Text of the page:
During the three days, participants will attend special panels aimed for discussion on European integration, foreign investments, promotion of tourism, arts and culture, a larger support for the Albanian Diaspora and fostering the country’s image.

Guests will also visit various historic, tourist and cultural sights and attractions in Tirana and nationwide.

Unhappy with conditions and opportunities at home, more than a third of Albanian citizens now reside abroad thanks to a massive wave of migration that started with the end of communism and continues to this day.

 
                    [post_title] => Diaspora summit to kick off in Tirana
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                    [post_date] => 2016-01-15 11:42:57
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                    [post_content] => TIRANA, January 12 - The Albanian government set its initiative for registering the Albanian diaspora in motion by approving this week a draft law which stipulates the creation of a register for all Albanian citizens living abroad.

The move is expected to help determine the exact number of nonresident Albanian nationals, which in turn will help Albanian authorities provide better consular services for Albanian immigrants abroad, while it is also viewed as opening the possibility for Albanian émigrés being able to cast their vote in countries where they live in the future.

big_tahiri_-_bushatiThe country has about 4.5 million citizens registered in its civil registry, but only 2.8 million were residents according to the last census, which took place in 2011.

Interior Minister Saimir Tahiri during a press conference this week considered the decision as “laying the groundwork for a wide array of services for Albanian nationals abroad, including here the cornerstone or the first step towards guaranteeing voting rights for all Albanians living abroad.”

The right to vote for Albanian nonresidents in countries where they live and work has been a matter of public debate in the past, but so far the issue has failed to materialize resulting in just rhetorics.

Until now, in order to exercise voting rights immigrants have had to travel to Albania to cast their vote.

Such a project will also help the government to create more facilities for them in relation to legal aid, health and education, according to the authorities.

Foreign Minister Ditmir Bushati, also present at the press conference, declared that “the initiative is also a payback from the Albanian state to its diaspora which has contributed for the social and economic development of the country in these twenty-five years”, while he added that “all consular services this year will be made available online to increase transparency but also to limit attempts of abuse of power, which unfortunately still occur to this day.”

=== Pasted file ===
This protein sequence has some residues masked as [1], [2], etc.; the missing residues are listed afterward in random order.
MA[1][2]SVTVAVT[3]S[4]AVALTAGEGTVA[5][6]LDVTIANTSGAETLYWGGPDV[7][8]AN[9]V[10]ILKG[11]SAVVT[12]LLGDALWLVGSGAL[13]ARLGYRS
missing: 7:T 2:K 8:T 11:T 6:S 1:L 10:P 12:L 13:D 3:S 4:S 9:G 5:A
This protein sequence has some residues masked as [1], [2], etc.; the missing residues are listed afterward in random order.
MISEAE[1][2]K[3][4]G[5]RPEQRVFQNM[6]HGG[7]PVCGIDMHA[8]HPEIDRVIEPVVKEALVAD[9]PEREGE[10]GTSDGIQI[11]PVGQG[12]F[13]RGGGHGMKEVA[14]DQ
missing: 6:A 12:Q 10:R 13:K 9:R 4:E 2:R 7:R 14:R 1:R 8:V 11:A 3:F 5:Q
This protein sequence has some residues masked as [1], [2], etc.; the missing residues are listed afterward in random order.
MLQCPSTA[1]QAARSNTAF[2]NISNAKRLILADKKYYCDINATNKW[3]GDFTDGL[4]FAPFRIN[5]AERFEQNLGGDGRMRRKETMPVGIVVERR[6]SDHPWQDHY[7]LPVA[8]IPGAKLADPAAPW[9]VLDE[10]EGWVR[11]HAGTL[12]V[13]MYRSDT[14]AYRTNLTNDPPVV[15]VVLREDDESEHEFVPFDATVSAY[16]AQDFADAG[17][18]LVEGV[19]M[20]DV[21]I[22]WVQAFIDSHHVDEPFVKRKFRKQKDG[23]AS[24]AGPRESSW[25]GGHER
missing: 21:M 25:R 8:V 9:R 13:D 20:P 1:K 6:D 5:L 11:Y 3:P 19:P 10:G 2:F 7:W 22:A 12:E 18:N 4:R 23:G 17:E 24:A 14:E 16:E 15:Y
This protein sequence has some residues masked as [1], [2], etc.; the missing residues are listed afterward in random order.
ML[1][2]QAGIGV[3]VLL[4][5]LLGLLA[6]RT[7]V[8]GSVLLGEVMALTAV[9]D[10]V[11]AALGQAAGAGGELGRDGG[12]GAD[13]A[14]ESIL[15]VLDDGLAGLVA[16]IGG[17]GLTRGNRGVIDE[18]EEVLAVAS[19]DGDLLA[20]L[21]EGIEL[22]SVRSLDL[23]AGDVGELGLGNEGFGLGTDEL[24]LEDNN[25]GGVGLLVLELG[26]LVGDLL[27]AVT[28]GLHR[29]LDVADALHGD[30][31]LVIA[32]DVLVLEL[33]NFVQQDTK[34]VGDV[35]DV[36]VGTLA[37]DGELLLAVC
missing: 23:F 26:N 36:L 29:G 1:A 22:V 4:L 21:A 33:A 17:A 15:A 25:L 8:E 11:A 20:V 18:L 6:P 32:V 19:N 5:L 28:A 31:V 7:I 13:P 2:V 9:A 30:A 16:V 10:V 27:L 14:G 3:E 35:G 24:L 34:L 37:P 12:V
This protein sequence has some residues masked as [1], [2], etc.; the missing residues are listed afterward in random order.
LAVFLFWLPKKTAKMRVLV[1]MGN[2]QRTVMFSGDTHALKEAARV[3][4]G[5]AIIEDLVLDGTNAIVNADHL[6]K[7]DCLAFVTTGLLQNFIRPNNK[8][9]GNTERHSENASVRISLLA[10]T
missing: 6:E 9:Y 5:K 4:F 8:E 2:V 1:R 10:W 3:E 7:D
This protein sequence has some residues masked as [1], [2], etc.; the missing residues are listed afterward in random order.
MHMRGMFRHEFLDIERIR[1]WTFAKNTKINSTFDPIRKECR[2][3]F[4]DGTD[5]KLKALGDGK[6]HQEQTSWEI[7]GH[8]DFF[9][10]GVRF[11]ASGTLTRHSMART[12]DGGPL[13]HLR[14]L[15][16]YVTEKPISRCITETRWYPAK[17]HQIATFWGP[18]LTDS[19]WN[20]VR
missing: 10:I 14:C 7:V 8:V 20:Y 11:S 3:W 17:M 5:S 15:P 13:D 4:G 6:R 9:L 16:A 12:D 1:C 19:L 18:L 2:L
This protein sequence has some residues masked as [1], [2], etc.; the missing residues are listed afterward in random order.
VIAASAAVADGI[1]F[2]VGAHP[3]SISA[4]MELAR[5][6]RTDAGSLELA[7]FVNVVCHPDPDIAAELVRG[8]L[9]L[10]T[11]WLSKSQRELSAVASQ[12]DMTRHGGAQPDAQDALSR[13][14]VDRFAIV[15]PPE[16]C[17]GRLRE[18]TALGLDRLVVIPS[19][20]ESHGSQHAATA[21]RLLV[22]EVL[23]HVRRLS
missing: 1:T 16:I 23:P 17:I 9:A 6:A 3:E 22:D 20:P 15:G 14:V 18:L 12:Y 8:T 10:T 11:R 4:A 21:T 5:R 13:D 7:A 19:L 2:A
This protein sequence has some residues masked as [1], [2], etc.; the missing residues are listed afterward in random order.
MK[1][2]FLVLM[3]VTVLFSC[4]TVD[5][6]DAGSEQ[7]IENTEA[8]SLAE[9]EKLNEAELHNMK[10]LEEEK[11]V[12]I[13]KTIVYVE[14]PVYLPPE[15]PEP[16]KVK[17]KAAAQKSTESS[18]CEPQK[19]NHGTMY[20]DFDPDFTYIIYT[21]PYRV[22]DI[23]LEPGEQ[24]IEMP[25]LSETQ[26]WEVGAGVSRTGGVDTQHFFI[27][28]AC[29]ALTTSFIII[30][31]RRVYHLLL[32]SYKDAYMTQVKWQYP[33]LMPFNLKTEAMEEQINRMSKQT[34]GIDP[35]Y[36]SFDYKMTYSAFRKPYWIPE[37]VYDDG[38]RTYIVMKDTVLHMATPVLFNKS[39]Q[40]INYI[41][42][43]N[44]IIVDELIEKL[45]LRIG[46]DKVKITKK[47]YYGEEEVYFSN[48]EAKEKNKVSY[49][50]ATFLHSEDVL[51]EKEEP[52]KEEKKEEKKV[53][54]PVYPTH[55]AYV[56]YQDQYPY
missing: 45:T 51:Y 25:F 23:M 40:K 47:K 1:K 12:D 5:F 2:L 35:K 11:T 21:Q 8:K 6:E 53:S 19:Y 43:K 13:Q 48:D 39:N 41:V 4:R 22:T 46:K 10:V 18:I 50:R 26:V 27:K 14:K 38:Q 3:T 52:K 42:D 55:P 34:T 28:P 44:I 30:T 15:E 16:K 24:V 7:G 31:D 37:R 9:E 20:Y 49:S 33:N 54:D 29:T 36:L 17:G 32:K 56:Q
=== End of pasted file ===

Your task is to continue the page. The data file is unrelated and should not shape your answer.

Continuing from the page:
The government previously announced plans for the registration of the Albanian diaspora last December and the latest move appears to reconfirm the government’s determination to address the issue.

The main method of registration for Albanian immigrants will occur via a portal, where people can declare themselves as Albanian citizens living abroad, while another way of registering will be through direct contact with Albanian consulates abroad.

About one million Albanians are estimated to be living in Greece and a smaller number are residents of Italy. There are also growing communities elsewhere in Europe as well as North America.

It is believed that more than one-third of the country’s citizens now live abroad.

 
                    [post_title] => Gov’t presses ahead with plans to register diaspora
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                    [post_date] => 2015-12-18 11:51:51
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                    [post_content] => TIRANA, Dec. 14 - Albania’s government has announced it will start a process in January to count and register all Albanian citizens who live abroad.

The diaspora, in terms of people eligible for Albanian passports, could be as large as two million, according to estimates.

However, the exact number of non-resident citizens is unknown, but the country has about 4.5 citizens registered in its lists and only about 2.8 million residents based on the 2011 census.

In cases of elections, the number of the voters is higher than the official number of the population in the country, with many traveling to Albania to vote.

The government says the registration means émigrés will also be able to cast their vote where they live in the future, something not done in the last post-communist 25 years.

The project has been prepared by the Interior Ministry. The registration will provide crucial information about the number of Albanians living outside the country and where they are distributed.

The government will open a portal where people can declare themselves as Albanians living abroad.

At the start, the registration, for a certain amount of time, will be voluntarily done. The authorities will then send them a code and ask them to register this code in the portal. After that, they will be officially registered.

Another method of registration will be the usual direct one -- contacting Albanian consulates abroad in order to register.

Such a project will also help the government to create more facilities for them in relation to legal aid, health and education, according to the authorities, also adding that will also ease voting rights.

It will also facilitate much of the work or documentation that immigrants often want to have in their homeland.

Prime Minister Edi Rama said Albanians outside the country will no longer be treated as foreign citizens, adding that in two years, the government aims to register all nonresidents.

It is believed that about one million Albanians are estimated to be living in Greece and a smaller number are residents of Italy. Many Albanians also live in other European and North American countries.